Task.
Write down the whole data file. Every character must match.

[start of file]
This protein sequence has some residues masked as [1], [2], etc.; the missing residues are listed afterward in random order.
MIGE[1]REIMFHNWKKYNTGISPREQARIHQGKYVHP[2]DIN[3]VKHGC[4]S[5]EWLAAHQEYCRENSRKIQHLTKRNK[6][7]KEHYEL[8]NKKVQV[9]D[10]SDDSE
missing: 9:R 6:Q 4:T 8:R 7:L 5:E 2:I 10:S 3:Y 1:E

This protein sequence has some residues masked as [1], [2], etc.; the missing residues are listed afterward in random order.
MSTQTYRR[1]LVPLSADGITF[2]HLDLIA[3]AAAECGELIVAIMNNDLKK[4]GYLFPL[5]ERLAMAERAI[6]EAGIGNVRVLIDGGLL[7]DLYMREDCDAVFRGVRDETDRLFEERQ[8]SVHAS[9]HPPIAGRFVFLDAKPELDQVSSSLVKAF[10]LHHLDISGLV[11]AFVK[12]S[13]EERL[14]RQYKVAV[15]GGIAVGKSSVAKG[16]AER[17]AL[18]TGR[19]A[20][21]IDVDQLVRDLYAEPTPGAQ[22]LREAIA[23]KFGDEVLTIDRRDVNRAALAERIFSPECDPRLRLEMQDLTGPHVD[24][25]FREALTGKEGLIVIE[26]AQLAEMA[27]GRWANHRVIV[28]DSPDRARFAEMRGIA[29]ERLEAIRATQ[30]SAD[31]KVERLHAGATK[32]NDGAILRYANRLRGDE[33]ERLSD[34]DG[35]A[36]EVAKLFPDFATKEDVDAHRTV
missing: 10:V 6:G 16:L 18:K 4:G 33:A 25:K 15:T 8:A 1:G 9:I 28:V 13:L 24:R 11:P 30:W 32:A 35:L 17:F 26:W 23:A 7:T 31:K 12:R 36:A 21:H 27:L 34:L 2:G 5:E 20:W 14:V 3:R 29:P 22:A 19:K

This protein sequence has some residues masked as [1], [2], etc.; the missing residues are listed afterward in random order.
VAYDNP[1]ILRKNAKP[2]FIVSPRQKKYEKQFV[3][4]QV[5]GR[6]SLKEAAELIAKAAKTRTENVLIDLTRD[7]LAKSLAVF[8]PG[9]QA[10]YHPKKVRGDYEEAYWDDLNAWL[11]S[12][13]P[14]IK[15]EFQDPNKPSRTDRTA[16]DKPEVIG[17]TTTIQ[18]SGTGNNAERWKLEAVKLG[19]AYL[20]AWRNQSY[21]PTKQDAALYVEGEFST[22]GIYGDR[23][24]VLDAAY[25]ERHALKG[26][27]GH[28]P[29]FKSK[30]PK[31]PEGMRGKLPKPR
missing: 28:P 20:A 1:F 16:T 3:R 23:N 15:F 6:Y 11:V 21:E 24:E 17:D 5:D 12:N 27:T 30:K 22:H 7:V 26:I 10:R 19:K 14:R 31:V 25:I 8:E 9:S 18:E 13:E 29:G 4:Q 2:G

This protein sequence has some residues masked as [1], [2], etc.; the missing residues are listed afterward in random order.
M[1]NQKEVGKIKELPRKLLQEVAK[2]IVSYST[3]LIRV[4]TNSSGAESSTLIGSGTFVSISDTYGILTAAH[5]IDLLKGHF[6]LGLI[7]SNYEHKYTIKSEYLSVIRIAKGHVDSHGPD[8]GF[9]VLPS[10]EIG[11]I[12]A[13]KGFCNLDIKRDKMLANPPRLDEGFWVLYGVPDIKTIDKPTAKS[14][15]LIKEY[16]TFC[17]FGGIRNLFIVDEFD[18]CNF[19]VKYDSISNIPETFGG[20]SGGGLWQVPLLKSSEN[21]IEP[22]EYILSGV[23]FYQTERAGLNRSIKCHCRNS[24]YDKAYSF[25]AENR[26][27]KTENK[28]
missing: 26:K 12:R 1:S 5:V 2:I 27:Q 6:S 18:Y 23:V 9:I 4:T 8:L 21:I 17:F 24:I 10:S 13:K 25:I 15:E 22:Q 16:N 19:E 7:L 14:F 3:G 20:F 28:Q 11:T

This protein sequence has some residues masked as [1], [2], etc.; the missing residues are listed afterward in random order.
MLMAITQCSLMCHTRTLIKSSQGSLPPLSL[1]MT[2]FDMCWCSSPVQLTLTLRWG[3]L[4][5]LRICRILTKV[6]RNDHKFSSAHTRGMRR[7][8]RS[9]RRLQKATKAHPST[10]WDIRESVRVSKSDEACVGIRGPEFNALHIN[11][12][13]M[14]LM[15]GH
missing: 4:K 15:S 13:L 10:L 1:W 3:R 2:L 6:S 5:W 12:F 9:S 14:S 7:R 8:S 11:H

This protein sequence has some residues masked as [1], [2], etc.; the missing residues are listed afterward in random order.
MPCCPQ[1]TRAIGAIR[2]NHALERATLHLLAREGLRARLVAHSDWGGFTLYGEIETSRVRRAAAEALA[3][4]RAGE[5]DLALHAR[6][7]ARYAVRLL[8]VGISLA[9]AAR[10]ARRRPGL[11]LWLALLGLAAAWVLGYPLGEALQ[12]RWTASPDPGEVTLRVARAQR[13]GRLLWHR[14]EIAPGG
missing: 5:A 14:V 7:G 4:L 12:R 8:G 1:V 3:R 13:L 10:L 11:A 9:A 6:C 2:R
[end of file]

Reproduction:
This protein sequence has some residues masked as [1], [2], etc.; the missing residues are listed afterward in random order.
MIGE[1]REIMFHNWKKYNTGISPREQARIHQGKYVHP[2]DIN[3]VKHGC[4]S[5]EWLAAHQEYCRENSRKIQHLTKRNK[6][7]KEHYEL[8]NKKVQV[9]D[10]SDDSE
missing: 9:R 6:Q 4:T 8:R 7:L 5:E 2:I 10:S 3:Y 1:E

This protein sequence has some residues masked as [1], [2], etc.; the missing residues are listed afterward in random order.
MSTQTYRR[1]LVPLSADGITF[2]HLDLIA[3]AAAECGELIVAIMNNDLKK[4]GYLFPL[5]ERLAMAERAI[6]EAGIGNVRVLIDGGLL[7]DLYMREDCDAVFRGVRDETDRLFEERQ[8]SVHAS[9]HPPIAGRFVFLDAKPELDQVSSSLVKAF[10]LHHLDISGLV[11]AFVK[12]S[13]EERL[14]RQYKVAV[15]GGIAVGKSSVAKG[16]AER[17]AL[18]TGR[19]A[20][21]IDVDQLVRDLYAEPTPGAQ[22]LREAIA[23]KFGDEVLTIDRRDVNRAALAERIFSPECDPRLRLEMQDLTGPHVD[24][25]FREALTGKEGLIVIE[26]AQLAEMA[27]GRWANHRVIV[28]DSPDRARFAEMRGIA[29]ERLEAIRATQ[30]SAD[31]KVERLHAGATK[32]NDGAILRYANRLRGDE[33]ERLSD[34]DG[35]A[36]EVAKLFPDFATKEDVDAHRTV
missing: 10:V 6:G 16:L 18:K 4:G 33:A 25:K 15:T 8:A 1:G 9:I 28:V 13:L 24:R 11:P 30:W 32:A 35:L 17:F 26:W 23:A 7:T 31:K 12:R 36:A 21:H 27:L 34:L 2:G 5:E 20:W 14:V 3:R 29:P 22:A 19:K

This protein sequence has some residues masked as [1], [2], etc.; the missing residues are listed afterward in random order.
VAYDNP[1]ILRKNAKP[2]FIVSPRQKKYEKQFV[3][4]QV[5]GR[6]SLKEAAELIAKAAKTRTENVLIDLTRD[7]LAKSLAVF[8]PG[9]QA[10]YHPKKVRGDYEEAYWDDLNAWL[11]S[12][13]P[14]IK[15]EFQDPNKPSRTDRTA[16]DKPEVIG[17]TTTIQ[18]SGTGNNAERWKLEAVKLG[19]AYL[20]AWRNQSY[21]PTKQDAALYVEGEFST[22]GIYGDR[23][24]VLDAAY[25]ERHALKG[26][27]GH[28]P[29]FKSK[30]PK[31]PEGMRGKLPKPR
missing: 28:P 20:A 1:F 16:T 3:R 23:N 15:F 6:Y 11:V 21:E 24:E 17:D 5:D 12:N 27:T 30:K 22:H 7:V 26:I 10:R 19:K 14:R 31:V 25:I 8:E 9:S 18:E 13:E 29:G 4:Q 2:G

This protein sequence has some residues masked as [1], [2], etc.; the missing residues are listed afterward in random order.
M[1]NQKEVGKIKELPRKLLQEVAK[2]IVSYST[3]LIRV[4]TNSSGAESSTLIGSGTFVSISDTYGILTAAH[5]IDLLKGHF[6]LGLI[7]SNYEHKYTIKSEYLSVIRIAKGHVDSHGPD[8]GF[9]VLPS[10]EIG[11]I[12]A[13]KGFCNLDIKRDKMLANPPRLDEGFWVLYGVPDIKTIDKPTAKS[14][15]LIKEY[16]TFC[17]FGGIRNLFIVDEFD[18]CNF[19]VKYDSISNIPETFGG[20]SGGGLWQVPLLKSSEN[21]IEP[22]EYILSGV[23]FYQTERAGLNRSIKCHCRNS[24]YDKAYSF[25]AENR[26][27]KTENK[28]
missing: 26:K 12:R 1:S 5:V 2:I 27:Q 6:S 18:Y 23:V 9:I 4:T 8:L 21:I 17:F 24:I 10:S 13:K 25:I 15:E 22:Q 16:N 19:E 7:L 14:F 3:G 20:F 28:Q 11:T

This protein sequence has some residues masked as [1], [2], etc.; the missing residues are listed afterward in random order.
MLMAITQCSLMCHTRTLIKSSQGSLPPLSL[1]MT[2]FDMCWCSSPVQLTLTLRWG[3]L[4][5]LRICRILTKV[6]RNDHKFSSAHTRGMRR[7][8]RS[9]RRLQKATKAHPST[10]WDIRESVRVSKSDEACVGIRGPEFNALHIN[11][12][13]M[14]LM[15]GH
missing: 4:K 15:S 13:L 10:L 1:W 3:R 2:L 6:S 5:W 12:F 9:S 14:S 7:R 8:S 11:H

This protein sequence has some residues masked as [1], [2], etc.; the missing residues are listed afterward in random order.
MPCCPQ[1]TRAIGAIR[2]NHALERATLHLLAREGLRARLVAHSDWGGFTLYGEIETSRVRRAAAEALA[3][4]RAGE[5]DLALHAR[6][7]ARYAVRLL[8]VGISLA[9]AAR[10]ARRRPGL[11]LWLALLGLAAAWVLGYPLGEALQ[12]RWTASPDPGEVTLRVARAQR[13]GRLLWHR[14]EIAPGG
missing: 5:A 14:V 7:G 4:L 12:R 8:G 1:V 3:R 13:L 10:L 11:A 9:A 6:C 2:R